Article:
*David Metcalfe - Keyboards, Clarinet, Vocals
*Peter James - Lead Guitar, Vocals
*Jon Webster - Drums, Vocals
*Geoff Whitehorn - Lead Guitar (Tracks 10-13)
*Paul Petley - Lead Vocals (Tracks 10-13)
*Brian Chattam - Drums (Tracks 10-13)

1973  Fantasy - Paint A Picture (2005 remaster with bonus tracks) 

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Monday, March 18, 2019

Humble Pie - Street Rats (1975 uk, great groovy classic rock, 2016 japan SHM remaster with extra tracks)

Humble Pie endured their share of turbulent times early in the band's existence, overcoming the early departure of guitarist Peter Frampton through a steady diet of regular album releases and a seemingly never-ending series of tours arranged by manager Dee Anthony. By the mid-'70s, they'd attained a measure of commercial success, sending a string of LPs into the American Top 40 and notching a handful of hit singles along the way -- but they were also flat broke, tired of life on the road, and coming apart at the seams.

The band's eighth studio LP, Street Rats, captures Humble Pie mid-implosion; in fact, according to the group's members, it wasn't even supposed to be a Humble Pie record at all. Bandleader Steve Marriott, burned out after one too many tours, wanted to take a break from making the band his top priority, and although their label, A&M Records, was impatient for more Pie product, he opted instead to begin work on three LPs -- a solo album, a duo record with the group's bassist Greg Ridley, and a proper Pie release. Unsurprisingly, between this scattershot creative approach and the musicians' overall burnout, the results weren't exactly coherent.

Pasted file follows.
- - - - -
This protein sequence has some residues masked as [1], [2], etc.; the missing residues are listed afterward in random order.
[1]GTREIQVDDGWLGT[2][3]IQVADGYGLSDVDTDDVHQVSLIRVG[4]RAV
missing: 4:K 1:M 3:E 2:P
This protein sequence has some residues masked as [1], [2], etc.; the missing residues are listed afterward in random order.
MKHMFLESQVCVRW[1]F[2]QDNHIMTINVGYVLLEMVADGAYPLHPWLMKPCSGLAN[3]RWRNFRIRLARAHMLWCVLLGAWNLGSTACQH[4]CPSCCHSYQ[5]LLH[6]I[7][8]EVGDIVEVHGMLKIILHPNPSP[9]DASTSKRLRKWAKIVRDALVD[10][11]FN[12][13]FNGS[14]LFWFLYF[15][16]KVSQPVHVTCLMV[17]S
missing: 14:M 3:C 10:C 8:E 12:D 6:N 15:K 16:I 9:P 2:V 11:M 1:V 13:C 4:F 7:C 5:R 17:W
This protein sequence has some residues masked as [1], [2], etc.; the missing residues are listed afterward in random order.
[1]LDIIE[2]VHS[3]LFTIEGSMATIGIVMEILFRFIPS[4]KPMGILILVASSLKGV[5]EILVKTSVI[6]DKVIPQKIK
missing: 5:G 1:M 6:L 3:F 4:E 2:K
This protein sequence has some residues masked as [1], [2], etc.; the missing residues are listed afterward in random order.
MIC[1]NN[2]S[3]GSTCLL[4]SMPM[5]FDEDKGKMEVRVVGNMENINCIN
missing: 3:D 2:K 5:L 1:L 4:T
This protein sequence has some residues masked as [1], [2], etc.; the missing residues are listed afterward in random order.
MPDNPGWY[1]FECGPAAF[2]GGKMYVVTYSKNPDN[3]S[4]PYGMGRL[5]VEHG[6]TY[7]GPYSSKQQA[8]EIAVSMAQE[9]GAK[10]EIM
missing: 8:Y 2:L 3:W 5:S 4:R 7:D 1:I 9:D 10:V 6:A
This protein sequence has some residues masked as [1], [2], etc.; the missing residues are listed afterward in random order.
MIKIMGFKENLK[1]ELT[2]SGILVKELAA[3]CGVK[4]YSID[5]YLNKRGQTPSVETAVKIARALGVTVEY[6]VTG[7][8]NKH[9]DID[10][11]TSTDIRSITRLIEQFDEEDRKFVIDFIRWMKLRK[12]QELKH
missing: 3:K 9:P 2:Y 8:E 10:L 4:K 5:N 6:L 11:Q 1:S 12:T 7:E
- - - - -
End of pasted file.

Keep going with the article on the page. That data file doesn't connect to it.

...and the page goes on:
"Everything was so self-destructive at that point," pointed out drummer Jerry Shirley years later in Dan Muise's book, Gallagher, Marriott, Derringer & Trower: Their Lives and Music. "Everybody was doing everything in a dozen different directions and nothing was getting done." Adding to the band's dire financial straits was their ironclad contract with Anthony, who, as Shirley put it, "had us truly locked up ... it was a nightmare of a time."